Animal Poop-Powered Car Set World Record for Distance Traveled

When most people think of a car powered by an alternative energy source, an EV or a hybrid car typically come to mind. However, biomethanol, reformed into hydrogen fuel, also holds promise. Where does biomethanol come from? Biomethanol comes from cow manure and other animal waste and biomass. Recently, an animal poop-powered biomethanol car set a world record for distance traveled for a hydrogen vehicle.

French car set distance record by traveling over 1,200 miles on a tank of gas made from biomethanol

Cow and French engineers by biomethanol-powered car, celebrating world record for distance traveled by hydrogen car
Cow and record-breaking biomethanol-powered car | Wolfgang Hasselmann via Unsplash; AFP News Agency via Twitter video

To show the effectiveness and capabilities of biomethanol, a team of French engineers attempted the distance record in a modified Renault Zoe electric car, as reported by the Daily Beast. Over the course of three days, “five drivers took turns driving the prototype vehicle around a driving track.” It traveled over 2,000 kilometers (around 1,243 miles) on a single tank of gas made from biomethanol. 

The poop-powered car smashed the distance record for a hydrogen car, previously set by the Toyota Mirai (845 miles). The Mirai is currently the only commercially available hydrogen car.

Biomethanol is a clean alternative energy source, producing zero carbon emissions

ARM Engineering, a French transportation research and development firm, developed the biomethanol, “dubbed GH-3.” It created the biofuel “through a process called biomass methanation.” This process takes non-food biomass, such as manure and plant residue, and “turns it into fuel to create electricity for a car’s battery.”

GH-3 is “similar to biofuels in the U.S., such as E85, which is made up of 85 percent corn-based ethanol and 15 percent gasoline.” However, contrary to E85, GH-3 contains no fossil fuels. GH-3 can be “converted to hydrogen that then powers the car. 

One of the most significant benefits of biomethanol, and the resulting hydrogen fuel, is that it is a clean energy source, producing zero carbon emissions. Also, hydrogen is “the most abundant element in the known universe.”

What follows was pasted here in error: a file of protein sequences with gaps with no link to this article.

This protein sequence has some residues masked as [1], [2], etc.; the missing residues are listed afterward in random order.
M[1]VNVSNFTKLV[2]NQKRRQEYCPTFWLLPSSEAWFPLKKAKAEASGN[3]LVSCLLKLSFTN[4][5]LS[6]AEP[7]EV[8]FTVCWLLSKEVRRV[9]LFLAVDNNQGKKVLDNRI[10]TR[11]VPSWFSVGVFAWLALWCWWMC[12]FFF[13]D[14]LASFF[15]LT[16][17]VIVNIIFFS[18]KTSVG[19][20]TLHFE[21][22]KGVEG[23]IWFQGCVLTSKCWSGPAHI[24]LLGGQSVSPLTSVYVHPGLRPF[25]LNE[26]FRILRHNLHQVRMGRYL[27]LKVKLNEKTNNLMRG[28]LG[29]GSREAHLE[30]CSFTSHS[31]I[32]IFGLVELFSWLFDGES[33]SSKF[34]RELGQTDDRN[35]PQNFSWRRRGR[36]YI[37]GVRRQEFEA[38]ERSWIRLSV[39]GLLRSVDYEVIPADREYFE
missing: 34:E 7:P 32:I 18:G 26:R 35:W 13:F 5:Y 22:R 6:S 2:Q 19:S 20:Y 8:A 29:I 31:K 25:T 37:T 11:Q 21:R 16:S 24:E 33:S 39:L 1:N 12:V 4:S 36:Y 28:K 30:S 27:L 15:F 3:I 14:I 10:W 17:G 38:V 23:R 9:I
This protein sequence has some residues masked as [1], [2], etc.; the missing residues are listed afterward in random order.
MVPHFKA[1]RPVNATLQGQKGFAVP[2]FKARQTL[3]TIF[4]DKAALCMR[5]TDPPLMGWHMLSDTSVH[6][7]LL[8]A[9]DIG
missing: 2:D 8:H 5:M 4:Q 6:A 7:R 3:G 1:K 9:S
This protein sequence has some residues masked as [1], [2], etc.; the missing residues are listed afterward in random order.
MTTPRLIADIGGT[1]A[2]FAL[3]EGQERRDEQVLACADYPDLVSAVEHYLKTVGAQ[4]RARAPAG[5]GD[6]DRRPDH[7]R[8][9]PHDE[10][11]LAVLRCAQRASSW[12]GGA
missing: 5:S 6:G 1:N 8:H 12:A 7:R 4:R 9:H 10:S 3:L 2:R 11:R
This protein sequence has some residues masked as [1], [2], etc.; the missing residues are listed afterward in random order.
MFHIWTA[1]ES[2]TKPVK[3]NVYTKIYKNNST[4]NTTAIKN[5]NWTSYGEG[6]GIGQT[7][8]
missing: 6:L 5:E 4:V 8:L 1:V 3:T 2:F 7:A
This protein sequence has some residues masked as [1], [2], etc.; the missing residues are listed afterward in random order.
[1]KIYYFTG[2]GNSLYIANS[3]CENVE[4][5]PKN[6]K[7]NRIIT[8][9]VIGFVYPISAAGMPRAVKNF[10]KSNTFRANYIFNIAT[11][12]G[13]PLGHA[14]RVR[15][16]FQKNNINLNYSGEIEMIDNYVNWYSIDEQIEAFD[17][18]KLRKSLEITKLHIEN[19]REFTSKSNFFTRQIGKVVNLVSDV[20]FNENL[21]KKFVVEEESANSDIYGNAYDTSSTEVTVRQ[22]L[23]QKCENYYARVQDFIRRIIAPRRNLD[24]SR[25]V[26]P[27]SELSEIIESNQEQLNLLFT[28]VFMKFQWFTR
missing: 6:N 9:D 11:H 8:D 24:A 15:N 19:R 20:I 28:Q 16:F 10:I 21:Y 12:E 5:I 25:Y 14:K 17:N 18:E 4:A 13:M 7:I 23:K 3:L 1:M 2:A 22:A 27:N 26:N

Are biomethanol and hydrogen fuel viable alternative energy sources for cars?

From a strictly engineering standpoint, biomethanol and hydrogen fuel are effective energy sources for cars. As shown by the record-breaking poop-powered car, you can travel a long distance with biomethanol/hydrogen cars. Also, considering the need to reduce carbon emissions with regard to climate change, these clean energy sources are an appealing alternative.

Additionally, hydrogen-powered cars are very efficient. The Toyota Mirai gets an estimated fuel economy of up to 76 city/71 highway mpg. Furthermore, as noted earlier, there is an abundance of hydrogen available.

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There are factors that limit the viability and practicality of biomethanol/hydrogen fuel for cars, though. For one, it would take a massive build-up infrastructure with a network of hydrogen fuel stations. Virtually the only U.S. state that has many hydrogen stations is California. When the Toyota Mirai debuted in 2014, many people heralded it as a potential breakthrough for alternative energy cars. However, now it’s eight years later, and the sales of the Mirai are very low — and mostly in California. Also, another hydrogen-powered car, the Honda Clarity Fuel Cell, was discontinued in 2021. 

Another thing that inhibits the production of hydrogen-powered cars is the movement toward electric vehicles. With the automotive industry’s push toward EVs — and more people buying them, there will likely be less appetite for other alternative energy vehicles like hydrogen cars and the necessary infrastructure funding to make them viable.

However, biomethanol/hydrogen fuel cars might make more sense for fleet vehicles. Also, biomethanol/hydrogen fuel can be used outside of the automotive industry, including converting it to electricity for the power grid.

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